Of course the ideal is for fewer dogs to exist, and for the ones we do have to be loved and cared for. It would seem such an easy thing to do, to sterilize dogs who shouldn't reproduce, or at least to keep females inside or tied up when they're in heat.

But, how can we expect more civilized treatment of dogs when humanity often treats itself no better? Think of all conflicts going on right now mostly caused by competition for natural resources, just as with the dogs at our roadside dumps. Consider how George Bush's new budget shifts moneys from already stressed social and environmental programs to the military.

One is tempted to think that basic Darwinian evolution is at work here. Whenever a species' population attains a very large distribution, it fragments into races and subspecies, and finally new species emerge. Could it be that right now we humans are evolving into subspecies of "haves" and "have nots"?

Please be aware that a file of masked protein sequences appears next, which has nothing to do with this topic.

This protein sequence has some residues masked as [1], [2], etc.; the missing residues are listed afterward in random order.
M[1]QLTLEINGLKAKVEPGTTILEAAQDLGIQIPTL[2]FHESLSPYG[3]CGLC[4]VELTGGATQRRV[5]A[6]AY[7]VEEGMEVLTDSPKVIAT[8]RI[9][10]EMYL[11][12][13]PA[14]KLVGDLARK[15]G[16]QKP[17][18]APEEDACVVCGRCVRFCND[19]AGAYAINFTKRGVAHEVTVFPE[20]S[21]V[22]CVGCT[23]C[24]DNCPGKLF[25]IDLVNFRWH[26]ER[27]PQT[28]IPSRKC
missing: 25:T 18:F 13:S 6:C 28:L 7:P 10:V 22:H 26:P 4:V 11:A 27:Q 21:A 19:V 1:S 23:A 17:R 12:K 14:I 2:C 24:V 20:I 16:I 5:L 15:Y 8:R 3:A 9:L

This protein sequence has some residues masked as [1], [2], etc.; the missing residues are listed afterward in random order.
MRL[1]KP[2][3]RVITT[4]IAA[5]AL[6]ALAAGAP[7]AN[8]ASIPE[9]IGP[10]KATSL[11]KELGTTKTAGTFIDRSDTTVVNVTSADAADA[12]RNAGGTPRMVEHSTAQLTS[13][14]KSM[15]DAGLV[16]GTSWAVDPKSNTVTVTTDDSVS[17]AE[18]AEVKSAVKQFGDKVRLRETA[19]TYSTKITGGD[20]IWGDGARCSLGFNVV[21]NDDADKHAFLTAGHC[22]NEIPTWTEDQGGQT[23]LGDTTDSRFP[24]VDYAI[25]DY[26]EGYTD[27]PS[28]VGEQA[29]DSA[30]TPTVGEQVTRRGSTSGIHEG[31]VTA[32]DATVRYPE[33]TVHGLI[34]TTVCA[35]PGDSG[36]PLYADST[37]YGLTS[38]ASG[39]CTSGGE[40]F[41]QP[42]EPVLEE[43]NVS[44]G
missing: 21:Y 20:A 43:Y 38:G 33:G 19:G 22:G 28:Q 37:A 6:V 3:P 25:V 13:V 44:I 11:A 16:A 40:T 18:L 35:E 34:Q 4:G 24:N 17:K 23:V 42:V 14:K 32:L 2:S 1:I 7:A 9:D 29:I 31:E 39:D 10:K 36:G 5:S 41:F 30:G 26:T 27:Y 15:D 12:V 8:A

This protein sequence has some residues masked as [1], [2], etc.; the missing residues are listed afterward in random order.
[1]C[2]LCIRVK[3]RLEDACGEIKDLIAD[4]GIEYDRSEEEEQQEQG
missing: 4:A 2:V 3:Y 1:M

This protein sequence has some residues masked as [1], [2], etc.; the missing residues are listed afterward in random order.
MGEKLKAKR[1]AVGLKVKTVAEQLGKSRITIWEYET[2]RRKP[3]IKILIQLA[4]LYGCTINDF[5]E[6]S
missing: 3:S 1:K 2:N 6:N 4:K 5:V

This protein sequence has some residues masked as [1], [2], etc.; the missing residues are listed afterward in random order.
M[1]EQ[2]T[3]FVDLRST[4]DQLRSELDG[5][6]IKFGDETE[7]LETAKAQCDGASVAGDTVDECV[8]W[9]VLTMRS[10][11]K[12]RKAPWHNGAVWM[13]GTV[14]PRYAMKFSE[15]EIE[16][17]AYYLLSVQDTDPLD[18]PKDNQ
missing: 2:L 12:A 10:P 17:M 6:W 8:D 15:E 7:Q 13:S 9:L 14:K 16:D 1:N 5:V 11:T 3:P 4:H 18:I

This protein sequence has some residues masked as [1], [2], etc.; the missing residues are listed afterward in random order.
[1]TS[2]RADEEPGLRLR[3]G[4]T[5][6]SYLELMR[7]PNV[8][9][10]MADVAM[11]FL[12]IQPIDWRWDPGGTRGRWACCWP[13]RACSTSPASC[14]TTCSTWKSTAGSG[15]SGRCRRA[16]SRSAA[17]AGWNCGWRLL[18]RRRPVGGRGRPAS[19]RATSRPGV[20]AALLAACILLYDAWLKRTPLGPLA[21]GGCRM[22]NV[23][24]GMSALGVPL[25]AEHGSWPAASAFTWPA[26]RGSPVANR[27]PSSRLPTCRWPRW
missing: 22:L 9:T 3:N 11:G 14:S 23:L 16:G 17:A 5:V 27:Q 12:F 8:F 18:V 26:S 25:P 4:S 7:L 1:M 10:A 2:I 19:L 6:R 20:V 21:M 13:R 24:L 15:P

This will never happen, if only because the living strategies of the "haves" is unsustainable. There isn't enough breathable air on Earth, not enough productive land, not enough fish-producing sea, and not enough moderate weather to maintain consumption- obsessed "haves" long enough for them to become a subspecies. Nor will bomb-possessing "have-nots" permit "haves" to enjoy their indulgences for so long.

In the end, for the sake of Life on Earth, today's "haves" and "have-nots" will have to meld into a population consisting of fewer people living more equitably and much more sustainably than most of us live today.

Else, the future belongs strictly to the "have-nots," for their living strategy is most sustainable. And even their survival will be possible only as long as their population numbers stay within bounds -- a dynamic historically regulated by war, disease and famine.

It would seem so easy to make better lives for dogs, and for ourselves. However, something in human nature keeps us from doing the simple things clearly needing to be done -- controlling our numbers and our appetites, sharing resources, empathizing with one another and other living things around us.

The blue-eyed dog with starvation in his eyes may become the prophet of our time simply because we are willing to let it happen.


Best wishes to all Newsletter subscribers,